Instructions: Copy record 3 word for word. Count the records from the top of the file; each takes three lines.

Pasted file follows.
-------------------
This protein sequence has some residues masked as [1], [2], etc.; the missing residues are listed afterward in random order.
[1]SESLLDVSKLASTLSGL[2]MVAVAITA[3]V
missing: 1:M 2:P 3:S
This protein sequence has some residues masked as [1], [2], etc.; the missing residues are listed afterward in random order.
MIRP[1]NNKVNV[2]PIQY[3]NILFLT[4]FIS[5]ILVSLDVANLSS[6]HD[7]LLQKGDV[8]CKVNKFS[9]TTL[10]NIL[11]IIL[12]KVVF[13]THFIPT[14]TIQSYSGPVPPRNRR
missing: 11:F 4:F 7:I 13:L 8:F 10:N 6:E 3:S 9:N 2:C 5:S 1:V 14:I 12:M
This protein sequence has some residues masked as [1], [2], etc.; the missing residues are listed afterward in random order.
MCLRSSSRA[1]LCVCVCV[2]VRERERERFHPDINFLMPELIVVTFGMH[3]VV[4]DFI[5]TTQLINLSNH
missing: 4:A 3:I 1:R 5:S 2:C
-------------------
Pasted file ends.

This protein sequence has some residues masked as [1], [2], etc.; the missing residues are listed afterward in random order.
MCLRSSSRA[1]LCVCVCV[2]VRERERERFHPDINFLMPELIVVTFGMH[3]VV[4]DFI[5]TTQLINLSNH
missing: 4:A 3:I 1:R 5:S 2:C